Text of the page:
Dallas Cowboys defensive end Greg Hardy may have avoided domestic violence charges for the assault of his ex-girlfriend, Nicole Holder. But he has not been able to dodge public condemnation following the release of photos showing a badly bruised Holder.
The photos confirm what Holder told police on the night of May 12, 2014 -- that Hardy, then a Carolina Panthers player, had choked her and tossed her on a futon covered with firearms in his Charlotte apartment.
While the photos further fueled the debate about the NFL's domestic violence policy, the question remains as to why a North Carolina court dismissed Hardy's assault charges. A CBS News analysis reveals that a loophole in the state's domestic violence law is allowing many abusers to walk away scot-free.
"The laws themselves are archaic [in North Carolina]," said Mike Sexton, Domestic Violence Information and Education Specialist at Mecklenburg County Women's Commission. "Right now, if you were to drag your girlfriend or your wife down the street it would be a misdemeanor, but if you did that to your dog, it would be a felony."
Under North Carolina law, many domestic violence cases are tried as misdemeanors in district court as a means of saving time and money. These courts are "not of record," meaning a transcript of the testimony is not kept when defendants, like Hardy, plead their case to a judge without a jury.
Defendants who are found guilty in district court can challenge the decision in superior court where a form of appeal known as "trial de novo" essentially gives all defendants a second trial. Trial de novo sets the stage for a new trial, this time with a jury, as if no prior trial had been held. Similar legal practices exist in other states including Utah, New Mexico, Virginia and Colorado.
In July 2014, Hardy was found guilty by Mecklenburg County District Court Judge Becky Thorne Tin and sentenced to 18 months' probation for assaulting his ex-girlfriend and verbally communicating threats. But after appealing to superior court where trial de novo favored the NFL player, Hardy's case was dismissed due to the state's inability to get the accuser to testify again. Last month, his domestic violence record was expunged by a superior court judge.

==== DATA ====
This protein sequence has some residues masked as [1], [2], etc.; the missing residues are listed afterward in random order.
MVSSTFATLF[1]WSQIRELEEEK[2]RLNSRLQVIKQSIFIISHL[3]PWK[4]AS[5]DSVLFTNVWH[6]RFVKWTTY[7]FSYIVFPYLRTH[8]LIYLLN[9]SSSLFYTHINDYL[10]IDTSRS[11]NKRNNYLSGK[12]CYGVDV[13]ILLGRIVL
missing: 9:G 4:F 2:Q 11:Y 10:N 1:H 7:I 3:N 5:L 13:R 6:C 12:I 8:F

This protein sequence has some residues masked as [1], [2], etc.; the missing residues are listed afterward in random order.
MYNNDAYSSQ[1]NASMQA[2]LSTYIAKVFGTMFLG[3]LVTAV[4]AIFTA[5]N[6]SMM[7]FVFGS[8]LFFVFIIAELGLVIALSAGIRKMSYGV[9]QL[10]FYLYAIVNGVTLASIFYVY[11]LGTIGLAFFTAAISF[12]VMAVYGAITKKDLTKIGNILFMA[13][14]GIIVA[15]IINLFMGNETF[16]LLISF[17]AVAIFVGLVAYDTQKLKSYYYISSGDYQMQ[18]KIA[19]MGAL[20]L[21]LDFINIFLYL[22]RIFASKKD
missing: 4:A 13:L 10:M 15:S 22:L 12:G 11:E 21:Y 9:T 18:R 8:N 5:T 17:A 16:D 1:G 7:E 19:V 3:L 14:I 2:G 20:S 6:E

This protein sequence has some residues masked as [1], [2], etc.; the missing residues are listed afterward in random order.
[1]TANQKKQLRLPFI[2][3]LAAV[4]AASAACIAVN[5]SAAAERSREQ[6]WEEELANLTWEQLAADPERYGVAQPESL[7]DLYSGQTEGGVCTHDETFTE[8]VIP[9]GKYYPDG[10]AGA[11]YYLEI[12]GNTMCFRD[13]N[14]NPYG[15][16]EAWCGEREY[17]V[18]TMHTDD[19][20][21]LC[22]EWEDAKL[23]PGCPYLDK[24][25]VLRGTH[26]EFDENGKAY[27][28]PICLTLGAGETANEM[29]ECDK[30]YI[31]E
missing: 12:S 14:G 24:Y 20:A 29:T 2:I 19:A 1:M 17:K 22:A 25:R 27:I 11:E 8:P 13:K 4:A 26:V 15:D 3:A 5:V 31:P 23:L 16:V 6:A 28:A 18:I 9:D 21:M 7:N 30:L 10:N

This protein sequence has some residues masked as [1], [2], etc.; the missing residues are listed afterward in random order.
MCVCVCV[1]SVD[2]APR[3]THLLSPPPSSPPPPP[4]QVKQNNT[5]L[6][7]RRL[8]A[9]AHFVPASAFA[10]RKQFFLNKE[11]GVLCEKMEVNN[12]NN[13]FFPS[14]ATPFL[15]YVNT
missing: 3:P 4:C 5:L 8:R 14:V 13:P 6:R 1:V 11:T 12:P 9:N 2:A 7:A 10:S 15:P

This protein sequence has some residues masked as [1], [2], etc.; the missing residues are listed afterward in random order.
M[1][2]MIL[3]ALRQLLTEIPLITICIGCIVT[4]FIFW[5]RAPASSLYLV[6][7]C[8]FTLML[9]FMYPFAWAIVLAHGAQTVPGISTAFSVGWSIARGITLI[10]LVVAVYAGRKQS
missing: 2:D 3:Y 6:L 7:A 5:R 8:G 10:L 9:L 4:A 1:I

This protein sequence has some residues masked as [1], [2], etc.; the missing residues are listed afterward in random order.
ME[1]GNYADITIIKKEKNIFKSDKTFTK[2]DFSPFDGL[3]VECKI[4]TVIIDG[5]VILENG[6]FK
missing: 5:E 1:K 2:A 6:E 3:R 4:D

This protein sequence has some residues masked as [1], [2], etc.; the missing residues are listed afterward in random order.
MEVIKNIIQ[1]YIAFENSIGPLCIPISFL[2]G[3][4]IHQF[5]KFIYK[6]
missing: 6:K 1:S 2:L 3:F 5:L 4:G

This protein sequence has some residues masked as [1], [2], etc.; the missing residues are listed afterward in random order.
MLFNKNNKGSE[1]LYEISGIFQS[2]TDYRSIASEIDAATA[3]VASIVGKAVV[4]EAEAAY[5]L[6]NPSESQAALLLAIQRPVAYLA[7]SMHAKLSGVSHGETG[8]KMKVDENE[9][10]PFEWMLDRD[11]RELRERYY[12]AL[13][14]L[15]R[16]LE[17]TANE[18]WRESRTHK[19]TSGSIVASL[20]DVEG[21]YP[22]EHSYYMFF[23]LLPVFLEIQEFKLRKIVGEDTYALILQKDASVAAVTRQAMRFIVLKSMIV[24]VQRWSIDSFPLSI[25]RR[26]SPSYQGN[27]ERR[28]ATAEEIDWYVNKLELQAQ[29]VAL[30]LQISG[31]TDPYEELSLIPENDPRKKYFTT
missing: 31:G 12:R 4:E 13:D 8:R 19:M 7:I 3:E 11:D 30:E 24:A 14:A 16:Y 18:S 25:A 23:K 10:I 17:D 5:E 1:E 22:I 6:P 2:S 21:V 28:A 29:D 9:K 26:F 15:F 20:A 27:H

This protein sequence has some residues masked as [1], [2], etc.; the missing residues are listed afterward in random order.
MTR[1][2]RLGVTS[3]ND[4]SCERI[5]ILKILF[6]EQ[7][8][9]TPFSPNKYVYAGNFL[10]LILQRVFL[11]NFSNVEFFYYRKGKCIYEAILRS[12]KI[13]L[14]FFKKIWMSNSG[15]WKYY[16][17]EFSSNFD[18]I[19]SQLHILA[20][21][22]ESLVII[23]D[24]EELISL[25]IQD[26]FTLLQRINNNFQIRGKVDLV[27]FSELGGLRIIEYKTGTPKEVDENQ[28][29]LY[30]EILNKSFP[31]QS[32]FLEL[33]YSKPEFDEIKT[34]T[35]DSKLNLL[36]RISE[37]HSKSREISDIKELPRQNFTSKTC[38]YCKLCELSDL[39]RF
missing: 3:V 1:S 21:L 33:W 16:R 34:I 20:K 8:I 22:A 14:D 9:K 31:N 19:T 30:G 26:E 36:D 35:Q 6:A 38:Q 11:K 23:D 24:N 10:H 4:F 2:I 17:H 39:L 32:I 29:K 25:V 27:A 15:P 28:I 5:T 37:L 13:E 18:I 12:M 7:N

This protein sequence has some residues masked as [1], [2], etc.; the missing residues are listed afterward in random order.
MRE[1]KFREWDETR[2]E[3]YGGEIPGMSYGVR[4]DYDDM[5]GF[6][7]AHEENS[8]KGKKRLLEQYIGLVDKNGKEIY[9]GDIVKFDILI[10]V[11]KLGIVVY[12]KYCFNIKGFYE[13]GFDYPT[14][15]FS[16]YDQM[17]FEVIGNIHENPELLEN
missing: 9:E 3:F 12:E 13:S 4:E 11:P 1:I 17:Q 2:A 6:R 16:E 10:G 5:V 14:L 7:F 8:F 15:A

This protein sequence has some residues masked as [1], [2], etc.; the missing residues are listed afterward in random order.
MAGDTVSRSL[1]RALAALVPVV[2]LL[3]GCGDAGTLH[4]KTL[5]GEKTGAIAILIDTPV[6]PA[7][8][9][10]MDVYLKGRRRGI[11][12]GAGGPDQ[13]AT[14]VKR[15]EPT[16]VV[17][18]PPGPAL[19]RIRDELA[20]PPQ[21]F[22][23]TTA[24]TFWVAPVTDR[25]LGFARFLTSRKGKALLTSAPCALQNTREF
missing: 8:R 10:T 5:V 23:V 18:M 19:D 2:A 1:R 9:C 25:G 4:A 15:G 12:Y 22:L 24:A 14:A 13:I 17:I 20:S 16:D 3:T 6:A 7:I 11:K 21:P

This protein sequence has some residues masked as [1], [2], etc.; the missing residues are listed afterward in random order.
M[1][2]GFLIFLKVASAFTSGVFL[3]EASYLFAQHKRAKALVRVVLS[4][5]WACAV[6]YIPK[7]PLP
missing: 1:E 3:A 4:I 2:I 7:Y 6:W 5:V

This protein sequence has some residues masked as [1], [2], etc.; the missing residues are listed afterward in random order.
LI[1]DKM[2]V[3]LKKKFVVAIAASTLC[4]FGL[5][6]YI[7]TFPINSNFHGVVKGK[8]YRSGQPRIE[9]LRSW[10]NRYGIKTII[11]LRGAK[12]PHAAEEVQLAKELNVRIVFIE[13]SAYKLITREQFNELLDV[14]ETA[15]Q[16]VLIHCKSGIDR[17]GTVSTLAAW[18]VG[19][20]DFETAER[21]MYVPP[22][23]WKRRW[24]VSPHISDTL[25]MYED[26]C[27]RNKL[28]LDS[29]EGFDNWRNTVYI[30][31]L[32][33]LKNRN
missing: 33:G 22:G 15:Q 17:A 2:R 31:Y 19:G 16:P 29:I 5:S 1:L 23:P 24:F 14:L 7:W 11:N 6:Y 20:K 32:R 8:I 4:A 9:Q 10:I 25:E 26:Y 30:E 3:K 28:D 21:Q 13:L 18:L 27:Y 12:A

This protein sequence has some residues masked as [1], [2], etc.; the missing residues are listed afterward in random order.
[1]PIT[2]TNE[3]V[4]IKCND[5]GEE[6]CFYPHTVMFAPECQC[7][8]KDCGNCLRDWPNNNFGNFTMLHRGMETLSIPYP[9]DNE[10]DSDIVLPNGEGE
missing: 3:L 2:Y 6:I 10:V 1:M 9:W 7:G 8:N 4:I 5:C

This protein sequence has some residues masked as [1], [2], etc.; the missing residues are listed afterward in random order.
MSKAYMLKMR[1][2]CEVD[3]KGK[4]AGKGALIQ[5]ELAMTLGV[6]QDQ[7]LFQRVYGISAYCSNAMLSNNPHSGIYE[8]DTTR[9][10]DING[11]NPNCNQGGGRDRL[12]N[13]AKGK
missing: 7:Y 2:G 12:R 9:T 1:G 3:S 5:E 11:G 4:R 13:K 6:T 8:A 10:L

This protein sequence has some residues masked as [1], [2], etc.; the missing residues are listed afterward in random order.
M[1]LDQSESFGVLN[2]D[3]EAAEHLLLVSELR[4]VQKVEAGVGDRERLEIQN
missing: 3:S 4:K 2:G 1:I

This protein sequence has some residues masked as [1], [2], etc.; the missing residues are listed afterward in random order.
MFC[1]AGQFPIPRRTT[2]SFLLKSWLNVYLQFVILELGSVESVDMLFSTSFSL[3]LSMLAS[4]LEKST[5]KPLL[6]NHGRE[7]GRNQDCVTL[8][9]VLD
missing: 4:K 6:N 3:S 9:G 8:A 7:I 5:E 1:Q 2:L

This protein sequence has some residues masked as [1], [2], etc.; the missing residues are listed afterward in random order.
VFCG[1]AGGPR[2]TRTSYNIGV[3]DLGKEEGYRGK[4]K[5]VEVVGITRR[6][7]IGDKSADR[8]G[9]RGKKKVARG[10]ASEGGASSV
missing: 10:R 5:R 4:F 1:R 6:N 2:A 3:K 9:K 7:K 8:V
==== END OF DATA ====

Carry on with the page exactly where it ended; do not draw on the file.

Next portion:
"It's hard enough to get the victim to show up for one trial and doubly difficult to get them to show up for two," said Joshua Marquis, a spokesperson for the National District Attorneys Association and District Attorney in Astoria, Oregon. "As prosecutors, we are bitterly opposed to any procedure that gives the defendant two free bites of the apple and more importantly [one] that subjects victims, particularly domestic violence victims, to repeated examination. They endure enough trauma as it is."
Also complicating the prosecution of domestic violence cases is victim intimidation. Amber Leuken Barwick of North Carolina Conference of District Attorneys says too many victims file charges and then drop them out of fear or shame.
Ruth Glenn, Executive Director of the National Coalition Against Domestic Violence, described the current appeal process as not effective saying, "The appeal system for domestic violence cases is not justice or victim-centered" and is a "classic example of why victims are sometimes reluctant to come forward."
In some states like California, New York and North Carolina, prosecutors can continue to pursue charges even after a domestic violence victim chooses to drop them under what is called a "no-drop policy."
Ironically, even with such policies, some domestic violence cases cannot advance without a victim's testimony due to the 6th Amendment Confrontation Clause of the U.S. Constitution, which gives the defendant "the right to confront witnesses against him or her," explained Barwick.
Overcoming this obstacle causes many domestic violence cases such as Holder's to come to a halt.
"It's just a shame when a victim has the strength to testify in the first trial but it's basically rendered meaningless just to go through it again," said Teresa Garvey, Attorney Advisor with AEquitas: The Prosecutors' Resource on Violence Against Women.
The High Point police department, just 75 miles north of Mecklenburg County, is looking to change that and make sure cases are not wrongly dismissed.
In order to hold offenders accountable for their actions, Chief Marty Sumner is compiling criminal histories, which can lead to longer sentences and more prosecutions.
"Our entire response system is very much set up to take all the responsibility off the victim so that it is totally on the police and the state," said Sumner.